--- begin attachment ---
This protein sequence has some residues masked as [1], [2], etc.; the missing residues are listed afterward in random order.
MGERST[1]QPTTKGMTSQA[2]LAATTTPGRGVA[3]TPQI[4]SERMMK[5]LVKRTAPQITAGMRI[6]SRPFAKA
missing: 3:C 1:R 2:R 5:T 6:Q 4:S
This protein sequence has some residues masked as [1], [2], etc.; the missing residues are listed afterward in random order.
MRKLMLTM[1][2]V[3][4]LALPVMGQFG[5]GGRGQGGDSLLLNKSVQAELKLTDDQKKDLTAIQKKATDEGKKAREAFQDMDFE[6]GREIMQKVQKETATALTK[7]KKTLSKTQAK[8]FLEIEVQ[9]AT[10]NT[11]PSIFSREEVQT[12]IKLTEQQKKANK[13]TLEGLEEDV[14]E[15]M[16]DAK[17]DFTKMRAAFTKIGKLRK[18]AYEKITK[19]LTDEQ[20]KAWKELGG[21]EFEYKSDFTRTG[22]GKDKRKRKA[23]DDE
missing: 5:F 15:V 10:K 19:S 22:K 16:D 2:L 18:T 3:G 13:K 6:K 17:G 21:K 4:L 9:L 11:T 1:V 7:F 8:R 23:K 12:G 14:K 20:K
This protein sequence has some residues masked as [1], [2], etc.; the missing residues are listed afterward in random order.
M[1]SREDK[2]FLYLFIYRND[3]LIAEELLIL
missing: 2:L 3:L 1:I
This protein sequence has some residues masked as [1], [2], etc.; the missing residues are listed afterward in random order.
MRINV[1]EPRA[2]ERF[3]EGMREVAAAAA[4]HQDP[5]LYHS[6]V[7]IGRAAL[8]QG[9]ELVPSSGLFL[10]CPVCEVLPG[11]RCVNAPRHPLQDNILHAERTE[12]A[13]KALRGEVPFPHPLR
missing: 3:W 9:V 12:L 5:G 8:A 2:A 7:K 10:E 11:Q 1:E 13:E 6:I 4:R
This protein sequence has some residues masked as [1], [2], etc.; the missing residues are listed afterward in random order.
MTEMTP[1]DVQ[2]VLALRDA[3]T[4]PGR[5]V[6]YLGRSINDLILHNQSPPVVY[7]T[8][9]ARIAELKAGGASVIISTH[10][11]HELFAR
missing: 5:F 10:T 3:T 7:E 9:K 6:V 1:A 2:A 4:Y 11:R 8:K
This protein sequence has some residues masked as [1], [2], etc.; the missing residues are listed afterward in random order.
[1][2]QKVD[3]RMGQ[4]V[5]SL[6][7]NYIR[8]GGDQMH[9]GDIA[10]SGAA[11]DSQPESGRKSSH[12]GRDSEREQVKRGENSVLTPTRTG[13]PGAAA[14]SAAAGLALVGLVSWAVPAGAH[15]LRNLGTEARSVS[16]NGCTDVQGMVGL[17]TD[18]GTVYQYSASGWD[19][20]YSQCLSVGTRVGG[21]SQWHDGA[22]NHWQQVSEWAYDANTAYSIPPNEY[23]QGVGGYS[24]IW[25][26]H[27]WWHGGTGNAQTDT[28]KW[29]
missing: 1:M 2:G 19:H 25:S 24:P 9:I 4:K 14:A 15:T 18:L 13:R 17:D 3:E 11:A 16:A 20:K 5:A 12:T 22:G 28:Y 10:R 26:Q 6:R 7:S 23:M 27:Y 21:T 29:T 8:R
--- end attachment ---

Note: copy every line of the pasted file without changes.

This protein sequence has some residues masked as [1], [2], etc.; the missing residues are listed afterward in random order.
MGERST[1]QPTTKGMTSQA[2]LAATTTPGRGVA[3]TPQI[4]SERMMK[5]LVKRTAPQITAGMRI[6]SRPFAKA
missing: 3:C 1:R 2:R 5:T 6:Q 4:S
This protein sequence has some residues masked as [1], [2], etc.; the missing residues are listed afterward in random order.
MRKLMLTM[1][2]V[3][4]LALPVMGQFG[5]GGRGQGGDSLLLNKSVQAELKLTDDQKKDLTAIQKKATDEGKKAREAFQDMDFE[6]GREIMQKVQKETATALTK[7]KKTLSKTQAK[8]FLEIEVQ[9]AT[10]NT[11]PSIFSREEVQT[12]IKLTEQQKKANK[13]TLEGLEEDV[14]E[15]M[16]DAK[17]DFTKMRAAFTKIGKLRK[18]AYEKITK[19]LTDEQ[20]KAWKELGG[21]EFEYKSDFTRTG[22]GKDKRKRKA[23]DDE
missing: 5:F 15:V 10:K 19:S 22:K 16:D 2:L 18:T 3:G 13:K 6:K 17:G 21:K 4:L 9:L 11:T 1:V 7:F 8:R 23:K 12:G 14:K 20:K
This protein sequence has some residues masked as [1], [2], etc.; the missing residues are listed afterward in random order.
M[1]SREDK[2]FLYLFIYRND[3]LIAEELLIL
missing: 2:L 3:L 1:I
This protein sequence has some residues masked as [1], [2], etc.; the missing residues are listed afterward in random order.
MRINV[1]EPRA[2]ERF[3]EGMREVAAAAA[4]HQDP[5]LYHS[6]V[7]IGRAAL[8]QG[9]ELVPSSGLFL[10]CPVCEVLPG[11]RCVNAPRHPLQDNILHAERTE[12]A[13]KALRGEVPFPHPLR
missing: 3:W 9:V 12:L 5:G 8:A 2:A 7:K 10:E 11:Q 1:E 13:E 6:I 4:R
This protein sequence has some residues masked as [1], [2], etc.; the missing residues are listed afterward in random order.
MTEMTP[1]DVQ[2]VLALRDA[3]T[4]PGR[5]V[6]YLGRSINDLILHNQSPPVVY[7]T[8][9]ARIAELKAGGASVIISTH[10][11]HELFAR
missing: 5:F 10:T 3:T 7:E 9:K 6:V 1:A 2:A 4:Y 11:R 8:K
This protein sequence has some residues masked as [1], [2], etc.; the missing residues are listed afterward in random order.
[1][2]QKVD[3]RMGQ[4]V[5]SL[6][7]NYIR[8]GGDQMH[9]GDIA[10]SGAA[11]DSQPESGRKSSH[12]GRDSEREQVKRGENSVLTPTRTG[13]PGAAA[14]SAAAGLALVGLVSWAVPAGAH[15]LRNLGTEARSVS[16]NGCTDVQGMVGL[17]TD[18]GTVYQYSASGWD[19][20]YSQCLSVGTRVGG[21]SQWHDGA[22]NHWQQVSEWAYDANTAYSIPPNEY[23]QGVGGYS[24]IW[25][26]H[27]WWHGGTGNAQTDT[28]KW[29]
missing: 1:M 2:G 19:H 25:S 24:P 9:I 4:K 14:A 15:T 18:L 13:R 17:D 3:E 11:A 16:A 20:K 5:A 12:T 22:G 28:Y 10:R 26:Q 6:R 7:S 23:M 27:Y 21:T 29:T 8:R